The Ten Most Haunted Places in Michigan – Part Three
1. Holly Hotel – Holly
Now a restaurant only, this establishment has long been known to be haunted. One of the ghosts here is said to be Mr. Hirst, former owner and most-often-seen apparition. He doesn’t like noise or renovations. He wears a frock coat and top hat and smokes cigars. He sometimes can be heard laughing or, more rarely, speaking. Another ghost who resides here is Nora Kane, a petite, pretty lady who loves music. Her portrait can be seen in the main lobby. Her flowery perfume is often detected by guests and her apparition is often seen in the bar and back hall. She is sometimes heard playing the piano or singing late at night. If that weren’t enough, there is also said to be a ghost in the kitchen who is very active. It’s a playful spirit who often giggles and moves items, especially the meat cleaver, and can be heard running up and down stairways. This is believed to be the spirit of a child. Many more ghosts have been reported here, including Leona, the Hirst family’s terrier, who can be heard barking or running in the halls. The ghost dog even brushes up against people’s legs.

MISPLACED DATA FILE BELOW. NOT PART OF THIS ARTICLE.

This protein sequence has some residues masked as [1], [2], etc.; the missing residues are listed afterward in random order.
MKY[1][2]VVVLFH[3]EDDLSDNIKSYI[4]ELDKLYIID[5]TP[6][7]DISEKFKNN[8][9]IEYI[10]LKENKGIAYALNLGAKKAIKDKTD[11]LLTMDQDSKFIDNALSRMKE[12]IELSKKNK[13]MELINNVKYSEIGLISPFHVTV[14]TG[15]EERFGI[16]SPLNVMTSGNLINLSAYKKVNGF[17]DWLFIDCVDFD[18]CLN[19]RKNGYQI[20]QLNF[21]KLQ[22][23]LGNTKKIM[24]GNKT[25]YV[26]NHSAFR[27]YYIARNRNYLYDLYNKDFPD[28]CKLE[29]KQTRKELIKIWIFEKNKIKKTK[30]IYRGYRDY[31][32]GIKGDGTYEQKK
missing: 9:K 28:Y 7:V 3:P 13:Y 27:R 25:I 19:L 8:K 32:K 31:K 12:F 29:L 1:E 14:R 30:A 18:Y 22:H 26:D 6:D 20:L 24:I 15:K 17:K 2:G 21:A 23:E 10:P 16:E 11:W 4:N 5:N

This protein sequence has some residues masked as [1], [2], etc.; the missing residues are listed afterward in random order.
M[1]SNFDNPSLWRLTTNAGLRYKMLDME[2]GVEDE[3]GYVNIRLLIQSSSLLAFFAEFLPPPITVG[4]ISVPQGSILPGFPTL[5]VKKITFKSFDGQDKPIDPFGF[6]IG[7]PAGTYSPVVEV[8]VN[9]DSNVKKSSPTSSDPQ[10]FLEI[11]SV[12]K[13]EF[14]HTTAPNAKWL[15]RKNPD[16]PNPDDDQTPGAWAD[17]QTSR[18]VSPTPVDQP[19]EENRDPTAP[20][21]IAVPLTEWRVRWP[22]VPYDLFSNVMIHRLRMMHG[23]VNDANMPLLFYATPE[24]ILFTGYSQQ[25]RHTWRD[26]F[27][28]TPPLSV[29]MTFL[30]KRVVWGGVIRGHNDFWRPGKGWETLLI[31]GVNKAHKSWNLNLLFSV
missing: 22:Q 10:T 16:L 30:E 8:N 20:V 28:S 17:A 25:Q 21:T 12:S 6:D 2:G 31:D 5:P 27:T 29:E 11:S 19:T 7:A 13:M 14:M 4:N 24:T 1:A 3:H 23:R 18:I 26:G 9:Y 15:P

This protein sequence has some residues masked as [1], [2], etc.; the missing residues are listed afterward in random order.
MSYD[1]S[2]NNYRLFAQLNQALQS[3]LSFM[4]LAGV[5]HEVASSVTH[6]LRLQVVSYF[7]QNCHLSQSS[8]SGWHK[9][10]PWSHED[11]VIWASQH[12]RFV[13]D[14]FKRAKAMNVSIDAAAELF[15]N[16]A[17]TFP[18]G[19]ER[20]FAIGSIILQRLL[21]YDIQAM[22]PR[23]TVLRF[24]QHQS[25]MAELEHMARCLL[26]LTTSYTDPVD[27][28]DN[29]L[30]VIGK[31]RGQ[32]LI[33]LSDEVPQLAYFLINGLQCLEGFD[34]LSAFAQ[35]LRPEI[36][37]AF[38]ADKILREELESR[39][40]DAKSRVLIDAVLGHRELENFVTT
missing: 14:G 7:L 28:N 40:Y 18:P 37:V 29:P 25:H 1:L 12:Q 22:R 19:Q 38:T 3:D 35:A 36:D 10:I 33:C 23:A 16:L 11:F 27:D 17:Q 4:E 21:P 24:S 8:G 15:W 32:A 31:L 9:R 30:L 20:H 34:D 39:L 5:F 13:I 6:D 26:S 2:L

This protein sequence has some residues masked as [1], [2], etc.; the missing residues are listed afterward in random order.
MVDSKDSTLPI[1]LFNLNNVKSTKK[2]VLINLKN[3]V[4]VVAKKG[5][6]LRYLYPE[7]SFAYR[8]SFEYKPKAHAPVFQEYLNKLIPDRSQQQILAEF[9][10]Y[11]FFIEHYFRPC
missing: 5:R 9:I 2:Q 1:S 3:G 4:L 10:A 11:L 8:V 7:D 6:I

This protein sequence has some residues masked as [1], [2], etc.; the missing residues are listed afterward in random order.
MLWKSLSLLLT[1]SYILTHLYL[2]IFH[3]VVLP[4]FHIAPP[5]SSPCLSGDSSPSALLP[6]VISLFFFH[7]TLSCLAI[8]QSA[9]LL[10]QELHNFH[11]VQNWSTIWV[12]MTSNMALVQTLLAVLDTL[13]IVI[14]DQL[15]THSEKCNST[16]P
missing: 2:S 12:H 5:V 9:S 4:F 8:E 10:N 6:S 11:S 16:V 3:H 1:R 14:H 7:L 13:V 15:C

2. White Horse Inn – Metamora
The White Horse Inn has a long history in the community and has been reputedly haunted by the original owner, Lorenzo Hoard, who lived from 1816-1888. Hoard bought the White Horse Inn around 1850 after coming to the area from upstate New York. He purchased an existing village store, once a stagecoach stop, and expanded and refitted it as the Hoard House, now the White Horse Inn.